According to Saudi Arabia's General Directorate of Passports, expat workers who work on their own account will face severe penalties if they violate the country's labor laws or if they are found working illegally, local daily Al Madina reported. 

According to the newspaper, first-time violators will face a fine of SR10,000 ($2666), and deportation, while second-time offenders will face a SR25,000 ($6670) fine, in addition to a one-month jail sentence, and deportation. 

Depending on individual cases, maximum penalties can reach up to a fine of SR50,000 ($13,332,) six months in jail, and deportation. 

News of the latest penalties comes months after the kingdom launched a campaign that gave residency and labor law violators the chance to leave the country without having to face sanctions or jail time. 

"A Nation without Violators"

Launched in March, "A Nation without Violators" campaign gave illegal workers a three-month amnesty period to sort out their paperwork and leave the country (the period was later extended by one month).  

According to Al Madina, around 600,000 expat workers have benefited from the campaign so far.  

At the time of its launch, Major General Mansour al-Turki, security spokesman of the Ministry of Interior, spoke of the campaign during a press conference, saying: 

"The campaign is aimed at all expatriates who do not hold valid iqamas (residency permits) or identification papers in the kingdom and have the residency or labor regulation or both, or those who have entered the Kingdom on Hajj or Umrah visa or transit and have not taken the initiative to depart after the expiry of their visas."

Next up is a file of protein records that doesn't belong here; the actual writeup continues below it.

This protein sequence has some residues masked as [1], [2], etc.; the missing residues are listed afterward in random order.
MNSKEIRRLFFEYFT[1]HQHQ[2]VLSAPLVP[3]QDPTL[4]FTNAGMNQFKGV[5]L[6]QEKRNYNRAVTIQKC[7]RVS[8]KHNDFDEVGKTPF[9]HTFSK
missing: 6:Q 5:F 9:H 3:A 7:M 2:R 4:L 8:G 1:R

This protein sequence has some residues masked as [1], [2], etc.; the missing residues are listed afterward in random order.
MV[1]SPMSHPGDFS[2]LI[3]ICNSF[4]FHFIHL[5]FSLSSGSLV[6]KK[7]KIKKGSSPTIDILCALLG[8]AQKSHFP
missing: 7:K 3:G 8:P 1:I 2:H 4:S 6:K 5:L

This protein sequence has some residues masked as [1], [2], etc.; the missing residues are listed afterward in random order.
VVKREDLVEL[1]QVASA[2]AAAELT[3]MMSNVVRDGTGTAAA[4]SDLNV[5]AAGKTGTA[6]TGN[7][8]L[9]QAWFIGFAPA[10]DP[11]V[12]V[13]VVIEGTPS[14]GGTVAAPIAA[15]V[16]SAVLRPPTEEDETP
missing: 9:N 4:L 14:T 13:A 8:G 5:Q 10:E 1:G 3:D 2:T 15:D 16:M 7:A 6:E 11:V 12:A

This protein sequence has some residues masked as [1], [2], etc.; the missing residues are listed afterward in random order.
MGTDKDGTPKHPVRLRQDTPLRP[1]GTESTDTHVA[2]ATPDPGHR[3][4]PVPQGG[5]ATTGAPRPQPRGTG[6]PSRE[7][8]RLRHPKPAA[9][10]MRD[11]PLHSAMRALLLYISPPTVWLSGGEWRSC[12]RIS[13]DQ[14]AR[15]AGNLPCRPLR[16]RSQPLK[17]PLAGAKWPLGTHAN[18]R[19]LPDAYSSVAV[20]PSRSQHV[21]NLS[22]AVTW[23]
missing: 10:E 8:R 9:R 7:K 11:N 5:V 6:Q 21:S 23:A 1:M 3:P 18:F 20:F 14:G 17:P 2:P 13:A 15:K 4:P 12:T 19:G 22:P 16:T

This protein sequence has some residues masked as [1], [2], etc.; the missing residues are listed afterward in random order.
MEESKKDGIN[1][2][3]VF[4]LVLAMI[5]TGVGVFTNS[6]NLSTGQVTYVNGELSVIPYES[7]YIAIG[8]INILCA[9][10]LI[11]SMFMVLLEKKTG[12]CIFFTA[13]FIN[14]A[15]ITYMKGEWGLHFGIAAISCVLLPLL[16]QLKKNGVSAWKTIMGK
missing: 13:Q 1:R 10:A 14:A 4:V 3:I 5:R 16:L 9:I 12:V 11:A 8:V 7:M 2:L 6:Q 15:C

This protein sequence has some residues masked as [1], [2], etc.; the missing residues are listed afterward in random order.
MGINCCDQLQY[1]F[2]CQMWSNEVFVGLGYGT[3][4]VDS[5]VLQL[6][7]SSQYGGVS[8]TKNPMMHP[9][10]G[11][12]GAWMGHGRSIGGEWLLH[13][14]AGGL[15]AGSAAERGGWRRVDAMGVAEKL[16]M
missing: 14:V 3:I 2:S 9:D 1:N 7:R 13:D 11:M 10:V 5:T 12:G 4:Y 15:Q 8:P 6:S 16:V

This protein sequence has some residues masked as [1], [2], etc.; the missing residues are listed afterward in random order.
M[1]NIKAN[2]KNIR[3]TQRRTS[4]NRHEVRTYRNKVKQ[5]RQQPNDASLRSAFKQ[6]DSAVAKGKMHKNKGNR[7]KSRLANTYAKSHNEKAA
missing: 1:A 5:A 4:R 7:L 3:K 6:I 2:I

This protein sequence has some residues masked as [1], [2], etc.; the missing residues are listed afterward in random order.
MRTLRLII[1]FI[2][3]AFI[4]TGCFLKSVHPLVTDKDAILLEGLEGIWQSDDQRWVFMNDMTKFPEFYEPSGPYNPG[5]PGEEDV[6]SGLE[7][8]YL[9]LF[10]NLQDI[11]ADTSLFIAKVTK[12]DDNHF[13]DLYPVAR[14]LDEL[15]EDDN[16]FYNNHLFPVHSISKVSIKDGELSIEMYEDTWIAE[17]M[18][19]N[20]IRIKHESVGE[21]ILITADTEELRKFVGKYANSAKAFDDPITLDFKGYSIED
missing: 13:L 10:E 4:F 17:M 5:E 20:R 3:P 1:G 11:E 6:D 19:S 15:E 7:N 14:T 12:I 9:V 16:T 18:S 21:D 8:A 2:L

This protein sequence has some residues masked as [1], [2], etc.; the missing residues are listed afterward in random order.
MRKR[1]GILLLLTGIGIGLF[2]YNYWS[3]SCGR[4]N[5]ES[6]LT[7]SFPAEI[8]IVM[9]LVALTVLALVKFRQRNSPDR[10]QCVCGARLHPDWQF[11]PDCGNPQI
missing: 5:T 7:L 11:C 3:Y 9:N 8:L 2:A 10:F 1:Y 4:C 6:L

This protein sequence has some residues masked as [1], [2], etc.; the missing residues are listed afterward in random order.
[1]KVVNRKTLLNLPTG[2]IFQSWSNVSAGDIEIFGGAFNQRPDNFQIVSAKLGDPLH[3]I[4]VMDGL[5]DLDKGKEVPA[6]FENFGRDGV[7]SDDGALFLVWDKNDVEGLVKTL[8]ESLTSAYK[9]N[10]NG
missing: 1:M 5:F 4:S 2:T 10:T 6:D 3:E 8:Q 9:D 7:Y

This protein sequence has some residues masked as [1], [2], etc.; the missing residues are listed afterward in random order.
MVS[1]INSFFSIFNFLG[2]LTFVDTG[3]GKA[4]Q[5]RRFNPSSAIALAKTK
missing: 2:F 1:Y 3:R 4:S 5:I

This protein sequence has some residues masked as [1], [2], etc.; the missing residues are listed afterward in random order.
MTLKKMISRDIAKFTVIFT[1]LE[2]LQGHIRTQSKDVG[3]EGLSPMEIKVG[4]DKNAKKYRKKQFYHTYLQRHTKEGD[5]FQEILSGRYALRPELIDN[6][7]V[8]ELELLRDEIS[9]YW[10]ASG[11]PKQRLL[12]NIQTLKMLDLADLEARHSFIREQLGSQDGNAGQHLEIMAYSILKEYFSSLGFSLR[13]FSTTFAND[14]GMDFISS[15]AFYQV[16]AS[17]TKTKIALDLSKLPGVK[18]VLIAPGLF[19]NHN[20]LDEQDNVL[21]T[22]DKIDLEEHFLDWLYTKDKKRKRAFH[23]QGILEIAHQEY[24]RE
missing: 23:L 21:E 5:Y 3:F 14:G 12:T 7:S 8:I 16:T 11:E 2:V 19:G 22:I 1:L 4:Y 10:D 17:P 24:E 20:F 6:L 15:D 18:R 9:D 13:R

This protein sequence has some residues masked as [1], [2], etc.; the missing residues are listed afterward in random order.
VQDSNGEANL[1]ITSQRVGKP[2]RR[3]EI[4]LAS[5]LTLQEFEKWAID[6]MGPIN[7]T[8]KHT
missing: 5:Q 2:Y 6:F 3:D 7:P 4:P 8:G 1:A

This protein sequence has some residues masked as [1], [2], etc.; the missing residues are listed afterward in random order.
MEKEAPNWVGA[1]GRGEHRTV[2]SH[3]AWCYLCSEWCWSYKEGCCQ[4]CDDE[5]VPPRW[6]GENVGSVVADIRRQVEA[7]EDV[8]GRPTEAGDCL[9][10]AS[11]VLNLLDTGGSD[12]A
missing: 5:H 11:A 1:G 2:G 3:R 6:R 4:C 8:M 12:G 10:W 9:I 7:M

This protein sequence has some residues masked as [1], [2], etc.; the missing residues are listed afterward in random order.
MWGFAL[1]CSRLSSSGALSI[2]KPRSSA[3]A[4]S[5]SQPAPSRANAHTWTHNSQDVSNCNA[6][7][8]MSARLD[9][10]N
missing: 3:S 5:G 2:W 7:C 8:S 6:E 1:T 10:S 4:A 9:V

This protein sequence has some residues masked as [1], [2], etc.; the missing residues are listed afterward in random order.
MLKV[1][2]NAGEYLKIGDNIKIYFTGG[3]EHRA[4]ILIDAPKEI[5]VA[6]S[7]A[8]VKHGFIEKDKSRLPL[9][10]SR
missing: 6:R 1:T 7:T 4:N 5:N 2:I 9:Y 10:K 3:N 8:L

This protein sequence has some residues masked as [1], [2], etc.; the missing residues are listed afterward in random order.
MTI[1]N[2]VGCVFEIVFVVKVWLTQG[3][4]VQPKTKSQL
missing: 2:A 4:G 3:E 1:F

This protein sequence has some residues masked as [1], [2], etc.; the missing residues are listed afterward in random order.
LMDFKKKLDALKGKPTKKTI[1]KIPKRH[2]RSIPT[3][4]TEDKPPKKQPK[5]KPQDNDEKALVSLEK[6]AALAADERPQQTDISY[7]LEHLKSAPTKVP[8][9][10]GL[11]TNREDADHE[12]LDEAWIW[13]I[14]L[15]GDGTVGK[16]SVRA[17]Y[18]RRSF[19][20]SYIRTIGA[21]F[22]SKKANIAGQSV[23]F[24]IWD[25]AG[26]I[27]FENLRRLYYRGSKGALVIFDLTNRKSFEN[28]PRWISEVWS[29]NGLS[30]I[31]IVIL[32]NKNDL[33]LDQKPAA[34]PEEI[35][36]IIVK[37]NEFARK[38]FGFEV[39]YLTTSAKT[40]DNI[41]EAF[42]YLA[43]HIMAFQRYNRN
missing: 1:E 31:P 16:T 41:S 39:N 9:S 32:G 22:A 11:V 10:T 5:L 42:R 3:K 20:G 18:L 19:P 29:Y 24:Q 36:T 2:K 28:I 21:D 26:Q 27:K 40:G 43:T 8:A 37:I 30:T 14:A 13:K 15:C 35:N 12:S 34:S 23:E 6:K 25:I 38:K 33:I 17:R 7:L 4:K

Al-Turki also explained that those who leave the country during the amnesty period will not be blacklisted and will be allowed to come back to the kingdom should they obtain proper work permits/visas later on. 

Zero tolerance towards illegal expats

A few weeks after Saudi Arabia launched the "A Nation without Violators" campaign, the kingdom also announced a 50,000 riyal ($13,332) reward to anyone who reports illegal expats to authorities.

The reward was announced earlier this year, during a meeting headed by Jamaan Bin Ahmad Al Ghamidi, the kingdom's consultant to public security. 

At the time, Al Ghamidi warned of a zero tolerance policy towards anyone who employs or hosts illegal expats. 

He also explained that anyone who violates the labor laws of the country would be strictly reprimanded, and went on to say that "illegal expats present security, economic, social and health threats to society."